W3C home > Mailing lists > Public > public-hydra@w3.org > January 2015

Re: Reusable Hydra components

From: Tomasz Pluskiewicz <tomasz@t-code.pl>
Date: Tue, 27 Jan 2015 11:21:45 +0000
Message-ID: <ed5e433afbc0233d8265b8087b54a787@rainloop.t-code.pl>
To: "Markus Lanthaler" <markus.lanthaler@gmx.net>, public-hydra@w3.org
Markus, thank you for replying. Comments inline

January 27 2015 12:42 AM, "Markus Lanthaler" <markus.lanthaler@gmx.net> wrote: 
> Trying to reply to both Tom and Kev at the same time here..
>> On Monday, January 26, 2015 10:21 AM, Tomasz Pluskiewicz wrote: 
>>> I'm currently reiterating my ideas for consuming Hydra APIs. Most
>>> discussions here seem to revolve around building generic clients.
>>> However this is not how most web apps are built, nor will they be in
>>> the nearest future.
> They are definitely not built that way currently.. I wouldn't be so pessimistic about the near
> future though. But probably it also depends on what you exactly mean by "generic clients". For me a
> generic Hydra SDK is also a generic client. You built a custom UI etc. on top of such a library.

Indeed Hydra SDK is a generic client in that sense, though it is intended to be built upon. What I meant was a client like the console which should work with any Hydra API and display some generic UI. In fact both generic client and custom clients would likely use a form of Hydra SDK.

>>> And so there is that custom component called app-router [1]. It works
>>> by defining in a declarative way what UI should render when a
>>> particular route is matched.
>>> <app-router>
>>> <!-- matches static route and template inlined -->
>>> <app-route path="/example">
>>> <template>
>>> <p>Inline template FTW!</p>
>>> </template>
>>> </app-route>
>>> <!-- matches a pattern like '/word/number' and template lazy-loaded -->
>>> <app-route path="/^\/\w+\/\d+$/i" regex import="/pages/regex-page.html"></app-route>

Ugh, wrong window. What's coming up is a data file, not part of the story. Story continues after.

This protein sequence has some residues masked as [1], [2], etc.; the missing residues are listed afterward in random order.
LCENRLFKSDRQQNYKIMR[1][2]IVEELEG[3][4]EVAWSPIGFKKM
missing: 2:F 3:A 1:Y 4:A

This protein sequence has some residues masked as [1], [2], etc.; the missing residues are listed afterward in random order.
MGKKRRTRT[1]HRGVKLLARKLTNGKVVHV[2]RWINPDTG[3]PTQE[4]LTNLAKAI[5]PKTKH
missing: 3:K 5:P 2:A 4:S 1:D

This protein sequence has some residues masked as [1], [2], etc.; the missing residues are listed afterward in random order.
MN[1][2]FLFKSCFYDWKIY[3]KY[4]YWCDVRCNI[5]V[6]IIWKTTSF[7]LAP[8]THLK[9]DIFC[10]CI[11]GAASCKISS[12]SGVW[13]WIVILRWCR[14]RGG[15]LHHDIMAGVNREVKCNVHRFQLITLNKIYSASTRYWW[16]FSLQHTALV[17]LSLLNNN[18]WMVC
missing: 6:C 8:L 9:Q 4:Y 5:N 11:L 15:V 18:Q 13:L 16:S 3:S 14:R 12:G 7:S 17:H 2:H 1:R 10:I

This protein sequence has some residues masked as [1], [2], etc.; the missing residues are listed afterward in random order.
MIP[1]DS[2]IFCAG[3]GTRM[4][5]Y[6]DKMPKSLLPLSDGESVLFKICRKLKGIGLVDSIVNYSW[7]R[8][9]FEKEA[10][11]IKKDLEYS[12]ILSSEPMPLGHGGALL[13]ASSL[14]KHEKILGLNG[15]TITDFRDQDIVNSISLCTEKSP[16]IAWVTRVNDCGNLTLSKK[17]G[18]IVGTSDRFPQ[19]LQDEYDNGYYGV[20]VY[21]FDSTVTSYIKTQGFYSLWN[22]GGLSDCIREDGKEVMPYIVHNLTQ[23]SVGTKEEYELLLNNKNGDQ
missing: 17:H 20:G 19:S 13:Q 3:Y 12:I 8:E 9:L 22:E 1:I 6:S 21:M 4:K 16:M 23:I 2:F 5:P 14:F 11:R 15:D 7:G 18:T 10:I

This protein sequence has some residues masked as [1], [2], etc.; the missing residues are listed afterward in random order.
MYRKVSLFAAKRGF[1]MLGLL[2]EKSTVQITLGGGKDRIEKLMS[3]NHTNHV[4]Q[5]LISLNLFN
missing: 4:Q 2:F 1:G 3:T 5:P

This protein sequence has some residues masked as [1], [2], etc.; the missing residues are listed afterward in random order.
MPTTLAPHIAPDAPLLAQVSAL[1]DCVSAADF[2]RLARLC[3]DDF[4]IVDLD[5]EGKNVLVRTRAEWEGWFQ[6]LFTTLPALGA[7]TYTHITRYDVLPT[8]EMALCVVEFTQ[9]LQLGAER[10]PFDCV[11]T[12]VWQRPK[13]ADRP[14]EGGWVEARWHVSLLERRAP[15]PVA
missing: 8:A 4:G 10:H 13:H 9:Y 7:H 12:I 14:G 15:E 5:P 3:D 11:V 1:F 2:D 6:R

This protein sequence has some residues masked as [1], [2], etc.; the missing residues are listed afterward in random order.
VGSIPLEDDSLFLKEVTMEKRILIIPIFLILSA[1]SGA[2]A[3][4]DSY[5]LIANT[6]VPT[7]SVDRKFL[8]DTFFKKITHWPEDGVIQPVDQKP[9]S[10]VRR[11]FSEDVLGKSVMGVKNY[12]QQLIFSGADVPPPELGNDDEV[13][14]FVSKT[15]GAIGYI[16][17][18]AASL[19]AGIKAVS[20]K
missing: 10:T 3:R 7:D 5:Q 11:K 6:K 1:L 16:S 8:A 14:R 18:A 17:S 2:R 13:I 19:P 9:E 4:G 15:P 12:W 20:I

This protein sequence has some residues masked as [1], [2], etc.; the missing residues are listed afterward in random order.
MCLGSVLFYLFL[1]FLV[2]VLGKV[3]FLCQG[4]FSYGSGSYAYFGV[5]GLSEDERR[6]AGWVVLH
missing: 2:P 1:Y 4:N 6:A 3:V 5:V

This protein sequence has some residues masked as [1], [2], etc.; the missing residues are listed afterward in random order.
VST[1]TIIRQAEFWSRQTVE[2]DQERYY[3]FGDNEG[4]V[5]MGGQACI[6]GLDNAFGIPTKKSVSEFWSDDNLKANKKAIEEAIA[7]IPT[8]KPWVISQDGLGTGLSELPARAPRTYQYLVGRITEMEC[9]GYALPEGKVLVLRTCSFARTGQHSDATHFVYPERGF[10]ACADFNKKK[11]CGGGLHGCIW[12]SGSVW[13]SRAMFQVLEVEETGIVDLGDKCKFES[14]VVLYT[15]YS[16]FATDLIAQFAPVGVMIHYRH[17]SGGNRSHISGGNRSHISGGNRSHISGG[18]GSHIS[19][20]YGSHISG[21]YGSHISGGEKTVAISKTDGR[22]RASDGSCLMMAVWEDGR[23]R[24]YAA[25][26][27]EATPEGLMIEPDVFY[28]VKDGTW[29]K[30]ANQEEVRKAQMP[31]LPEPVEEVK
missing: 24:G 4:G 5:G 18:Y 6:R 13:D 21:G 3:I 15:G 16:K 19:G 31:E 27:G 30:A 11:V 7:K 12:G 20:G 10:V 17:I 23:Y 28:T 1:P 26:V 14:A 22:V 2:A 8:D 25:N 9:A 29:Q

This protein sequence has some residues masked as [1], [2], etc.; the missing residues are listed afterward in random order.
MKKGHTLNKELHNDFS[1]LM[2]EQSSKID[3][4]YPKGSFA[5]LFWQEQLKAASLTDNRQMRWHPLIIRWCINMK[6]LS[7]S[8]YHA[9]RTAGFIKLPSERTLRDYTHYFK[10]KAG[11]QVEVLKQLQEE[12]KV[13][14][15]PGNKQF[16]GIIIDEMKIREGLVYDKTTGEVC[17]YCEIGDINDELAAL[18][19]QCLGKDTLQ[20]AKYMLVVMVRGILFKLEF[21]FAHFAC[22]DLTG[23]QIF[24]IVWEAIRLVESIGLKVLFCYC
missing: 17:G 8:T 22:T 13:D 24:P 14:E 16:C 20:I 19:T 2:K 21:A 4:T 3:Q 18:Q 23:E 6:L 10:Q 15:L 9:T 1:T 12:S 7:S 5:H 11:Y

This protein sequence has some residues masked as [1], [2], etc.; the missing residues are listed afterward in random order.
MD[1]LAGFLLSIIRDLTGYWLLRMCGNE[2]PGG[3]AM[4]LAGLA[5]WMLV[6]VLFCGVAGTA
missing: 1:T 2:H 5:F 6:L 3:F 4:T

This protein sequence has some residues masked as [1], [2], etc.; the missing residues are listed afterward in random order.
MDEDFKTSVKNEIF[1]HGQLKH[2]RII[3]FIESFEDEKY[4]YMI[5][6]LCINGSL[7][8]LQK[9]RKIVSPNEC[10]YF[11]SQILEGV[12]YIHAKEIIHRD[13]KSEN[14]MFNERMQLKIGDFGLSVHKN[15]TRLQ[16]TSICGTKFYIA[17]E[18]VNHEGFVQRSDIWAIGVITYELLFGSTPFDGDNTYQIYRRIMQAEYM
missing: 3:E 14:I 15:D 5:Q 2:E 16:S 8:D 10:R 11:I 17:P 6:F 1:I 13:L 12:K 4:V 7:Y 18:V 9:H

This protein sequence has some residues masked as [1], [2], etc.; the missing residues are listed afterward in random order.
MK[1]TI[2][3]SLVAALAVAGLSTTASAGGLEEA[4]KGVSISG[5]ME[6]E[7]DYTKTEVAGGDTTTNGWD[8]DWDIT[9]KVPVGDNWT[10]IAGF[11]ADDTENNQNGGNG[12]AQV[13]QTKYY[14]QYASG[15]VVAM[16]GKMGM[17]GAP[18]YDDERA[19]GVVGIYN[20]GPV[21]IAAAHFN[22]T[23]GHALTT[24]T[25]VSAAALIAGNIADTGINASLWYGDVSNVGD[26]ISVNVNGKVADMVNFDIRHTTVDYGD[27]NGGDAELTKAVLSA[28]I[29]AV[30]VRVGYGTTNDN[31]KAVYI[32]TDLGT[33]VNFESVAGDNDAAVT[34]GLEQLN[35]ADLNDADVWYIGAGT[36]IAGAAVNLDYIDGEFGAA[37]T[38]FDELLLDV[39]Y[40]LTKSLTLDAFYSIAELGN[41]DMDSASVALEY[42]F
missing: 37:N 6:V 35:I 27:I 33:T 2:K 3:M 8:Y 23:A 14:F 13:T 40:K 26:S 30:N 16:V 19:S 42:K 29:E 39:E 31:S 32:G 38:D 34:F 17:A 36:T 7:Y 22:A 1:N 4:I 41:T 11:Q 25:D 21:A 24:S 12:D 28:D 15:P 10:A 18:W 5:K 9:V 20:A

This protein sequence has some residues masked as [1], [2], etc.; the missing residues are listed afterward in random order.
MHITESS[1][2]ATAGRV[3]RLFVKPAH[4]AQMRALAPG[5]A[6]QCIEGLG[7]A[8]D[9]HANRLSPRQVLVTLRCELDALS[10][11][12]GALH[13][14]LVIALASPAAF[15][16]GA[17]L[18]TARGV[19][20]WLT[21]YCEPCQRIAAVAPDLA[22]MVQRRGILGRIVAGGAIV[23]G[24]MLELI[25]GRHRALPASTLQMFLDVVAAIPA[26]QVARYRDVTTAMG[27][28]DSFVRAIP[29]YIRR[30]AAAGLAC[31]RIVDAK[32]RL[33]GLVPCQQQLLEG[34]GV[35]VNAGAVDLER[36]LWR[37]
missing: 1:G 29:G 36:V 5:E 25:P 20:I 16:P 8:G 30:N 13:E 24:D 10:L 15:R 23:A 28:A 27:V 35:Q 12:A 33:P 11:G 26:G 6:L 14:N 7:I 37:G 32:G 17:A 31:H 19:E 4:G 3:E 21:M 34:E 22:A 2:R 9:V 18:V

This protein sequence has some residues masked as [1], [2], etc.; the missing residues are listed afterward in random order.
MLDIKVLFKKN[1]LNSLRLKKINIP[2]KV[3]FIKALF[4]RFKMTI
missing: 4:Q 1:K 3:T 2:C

>>> </app-router>
>>> I find this very clean. Unfortunately path-based routing is irrelevant
>>> for REST state transitions, where the returned model determines the UI
>>> state. I've looked around AngularJs and generally and surprisingly
>>> I've found little about building such browser apps. Thus I've
>>> successfully experimented with adapting the <app-router /> so that
>>> resource @type is used to choose the UI:
>>> <ld-router>
>>> <ld-route type="http://schema.org/Person">
>>> <template>
>>> <!-- view inline -->
>>> </template>
>>> </ld-route>
>>> <ld-route type="http://schema.org/Book" import="/pages/Book"></ld-route>
>>> <!-- no [type] attribute could mean a fallback route -->
>>> <ld-route import="..."></ld-route>
>>> </ld-router>
> Yep. This is how you would typically do it in Linked Data Land :-) I wonder if something like
> "ld-renderer" wouldn't be a better name!?

Yes, I don't like the term routing anyway in this context. Renderer is a bit better but not ideal IMO. The required word is for a component that decides what view to render based on an input. I guess that "render" is a logical idea but I think that "choose" is the predicate here. Maybe ld-view-selector? Descriptive...

>>> Currently I've adopted the flux pattern [2] implementation Reflux [3]
>>> to decouple the UI from the actual content navigation by using events.
>>> This way there can be multiple <ld-router />s on a page all
>>> independently reacting to model changes.
> Sounds like a sensible architecture to me.
>>> As far as Hydra is concerned I envision similar reusable components
>>> for rendering links and operation forms based on the model and
>>> ApiDocumentation. For example a form-element could be as simple as
>>> <hydra-form operation="http://example.com/Api#SubmitIssue"></hydra-form>
> Hmmm... why wouldn't this simply be another ld-router/renderer? Supporting type hierarchies so that
> you can fall back to more generic renderers would be nice to have as well. Imagine you encounter an
> operation you don't support "natively". You could fall back on rendering a simple form just like
> the HydraConsole does. Also keep in mind that an entity/operation might have multiple types.

This is something to think about, thanks.

>>> Of course one could iterate a processed model and output the <hydra-
>>> form/>s programmatically for each documented operation but I see great
>>> value in such declarative way of building the UI from self-contained
>>> blocks. After all most apps don't expose generic show-all-in-whatever-
>>> order UIs but rather have carefully crafted design to enhance
>>> usability.
> So you are saying that, let's say CommentAction forms would only be shown for issues but not for
> blog post even though the Web API tells you it supports them for both?

No, but I'd like to have the option. The problem is that a UI design may position various operations available for a resource in different places on the page. In such case simply rendering them next to each other could be not perfect.
Received on Tuesday, 27 January 2015 11:22:36 UTC

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